Video Game Review: ‘God of War: Ghost of Sparta’ Destroys Sony PSP Action Competition

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CHICAGO – With the best-selling “God of War III” still resonating like an almighty thunderclap that hit gamers barely over half a year ago, is it too soon for another adventure of one of the last decade’s most influential and important characters? And with the continuous decline in the number of interesting properties available for the Sony PSP, will “God of War: Ghost of Sparta” feel like an afterthought or an essential property in the Kratos canon? Video Game Rating: 4.5/5.0
Video Game Rating: 4.5/5.0

After the first hour or so of the 7-hour handheld title (a significant increase from the upsettingly-tiny previous PSP title, “God of War: Chains of Olympus”), I was convinced that “Ghost of Sparta” was nothing more than a B-side to the superior “God of War III.” At first, it just feels too overly familiar, reminding one that they just played a similar game although on a much-bigger scale and with more accomplished production values. Imagine seeing a handheld version of “Avatar” that cost half as much eight months after seeing the original. Oh, and you have to watch it on a tiny PSP screen.

God of War: Ghost of Sparta
God of War: Ghost of Sparta
Photo credit: Sony

The apathetic deja vu that I felt for the game slowly started to dissipate after about an hour and, by the time the game was approaching its final act, I couldn’t put it down. And when it concluded, I was struck with disappointment, not only that this title was over but that it could be the last on the PSP. The fact is that both “God of War” PSP games stand among the best for this incredibly-underutilized platform. The PSP never lived up to its potential and playing “Ghost of Sparta” one realizes what it could have been and might be with its recently-announced new incarnation.

God of War: Ghost of Sparta
God of War: Ghost of Sparta
Photo credit: Sony

“God of War: Ghost of Sparta” serves as a prequel to “God of War III.” If you’ve been wondering why Poseidon was so pissed at Kratos at the beginning of that game then you will wonder no more. In an interesting move, the storytelling of “Ghost of Sparta” feels more melancholy than the four previous games. There’s a deep sadness to this story of Kratos and the game has arguably the most compelling saga of the entire series.

The game takes place after the end of the first “God of War.” Kratos has taken the title from Ares but he’s haunted by a dark past and must undertake a remarkable journey to exorcise his own demons. Once again, he’s armed with the Blades of Athena (along with other weapons that become available throughout the game) and battling legendary mythic beasts like Cyclops, Minotaurs, and Medusas.

The combat of “God of War: Ghost of Sparta” — and anyone who’s ever played a “GoW” title can tell you that combat is king — has been refined with a few new elements to go along with the slash and dash of Kratos’ blades. The new components, including a shield, spear, and a variety of new moves, have been seamlessly integrated into what players know and love about the franchise and character. They never feel perfunctory or unnecessary. By the end, when you’re able to switch off magic attacks with various weapons and combo moves, it’s remarkably how fluid the whole combat system has become.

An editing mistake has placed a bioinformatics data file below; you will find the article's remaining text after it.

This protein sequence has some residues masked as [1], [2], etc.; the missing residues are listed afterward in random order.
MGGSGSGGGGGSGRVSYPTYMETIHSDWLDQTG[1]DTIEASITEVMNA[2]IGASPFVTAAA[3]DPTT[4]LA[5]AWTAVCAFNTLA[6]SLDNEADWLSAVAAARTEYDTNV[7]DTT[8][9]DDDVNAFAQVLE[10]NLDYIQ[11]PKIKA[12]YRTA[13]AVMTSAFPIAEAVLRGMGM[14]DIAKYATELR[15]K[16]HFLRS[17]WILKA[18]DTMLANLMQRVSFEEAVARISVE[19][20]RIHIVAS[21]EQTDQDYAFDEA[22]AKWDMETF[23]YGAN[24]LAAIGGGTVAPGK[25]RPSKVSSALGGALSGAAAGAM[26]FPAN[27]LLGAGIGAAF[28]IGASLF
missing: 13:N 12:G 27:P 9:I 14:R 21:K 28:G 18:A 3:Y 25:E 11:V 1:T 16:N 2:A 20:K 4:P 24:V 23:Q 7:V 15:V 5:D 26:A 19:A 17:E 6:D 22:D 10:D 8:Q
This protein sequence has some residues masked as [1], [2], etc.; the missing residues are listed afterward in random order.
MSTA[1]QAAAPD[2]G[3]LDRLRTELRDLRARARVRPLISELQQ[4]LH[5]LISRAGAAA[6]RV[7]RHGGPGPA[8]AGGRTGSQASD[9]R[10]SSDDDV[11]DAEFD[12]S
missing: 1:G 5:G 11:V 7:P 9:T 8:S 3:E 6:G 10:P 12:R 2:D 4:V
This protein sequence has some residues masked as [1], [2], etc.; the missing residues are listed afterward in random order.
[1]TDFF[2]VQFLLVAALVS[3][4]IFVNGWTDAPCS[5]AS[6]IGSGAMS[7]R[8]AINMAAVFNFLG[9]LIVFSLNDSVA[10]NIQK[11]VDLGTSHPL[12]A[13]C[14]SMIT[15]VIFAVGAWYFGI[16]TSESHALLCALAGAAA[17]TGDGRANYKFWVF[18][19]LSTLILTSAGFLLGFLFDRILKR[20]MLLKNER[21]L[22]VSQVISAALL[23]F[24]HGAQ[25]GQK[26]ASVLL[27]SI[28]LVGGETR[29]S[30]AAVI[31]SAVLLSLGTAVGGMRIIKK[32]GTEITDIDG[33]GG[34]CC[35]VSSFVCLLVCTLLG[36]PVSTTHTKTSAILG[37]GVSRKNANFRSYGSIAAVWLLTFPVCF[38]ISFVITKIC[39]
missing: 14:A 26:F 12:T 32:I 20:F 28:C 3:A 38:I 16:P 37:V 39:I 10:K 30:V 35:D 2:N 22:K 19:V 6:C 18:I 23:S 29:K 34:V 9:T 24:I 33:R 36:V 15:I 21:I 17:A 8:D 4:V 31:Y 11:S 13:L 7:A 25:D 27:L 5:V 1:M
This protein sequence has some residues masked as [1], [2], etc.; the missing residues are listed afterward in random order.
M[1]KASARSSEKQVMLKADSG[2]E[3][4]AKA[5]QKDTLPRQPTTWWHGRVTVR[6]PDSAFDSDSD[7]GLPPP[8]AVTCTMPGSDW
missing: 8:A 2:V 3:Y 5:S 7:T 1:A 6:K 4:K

God of War: Ghost of Sparta
God of War: Ghost of Sparta
Photo credit: Sony

As for enemies, the game is simply more ambitious than “Chains of Olympus” with a much-wider variety of bad guys to destroy. Interestingly, this is the least puzzle-heavy “GoW” title. So, those of you who hated those rooms with the levers and blocks will be happy to know that this edition is much more combat-heavy, but not to a point where it doesn’t feel like a “GoW” game. I have to say that “Ghost of Sparta” feels like the easiest game in the franchise without many serious battles to get in your way (except for one in the middle of the title that nearly caused PSP destruction in my household and seems incorrectly amped-up). Even the final boss battle is a bit disappointing in its lack of difficulty. I’d be surprised if you died once on Normal difficulty.

Visually, “God of War: Ghost of Sparta” is one of the best-looking games in PSP history. Sony claims that it features “higher quality environments to offer visuals that have never been seen before on the PSP system” and I’m inclined to believe them. The title looks amazing. Of course, it’s not “God of War III”-amazing but it looks as good if not better than anything you’ve ever played on a PSP.

Where does this franchise go from here? If history tells us anything, it will likely go dormant for awhile, especially given the fact that “God of War III” closed out a storyline. Will it be done forever? No way. Franchises this successful don’t go out at the top of their game. And with two of the best action releases of the year in “God of War III” and “God of War: Ghost of Sparta,” the only thing to worry about is when we’ll get to hold Kratos’ blades again.

‘God of War: Ghost of Sparta’ was released by Sony and developed by Ready at Dawn. It is rated M (Mature). The title is exclusive to the Sony PSP. It will be released on November 2nd, 2010. content director Brian Tallerico

Content Director

David Smith's picture


Makes me want it!!!

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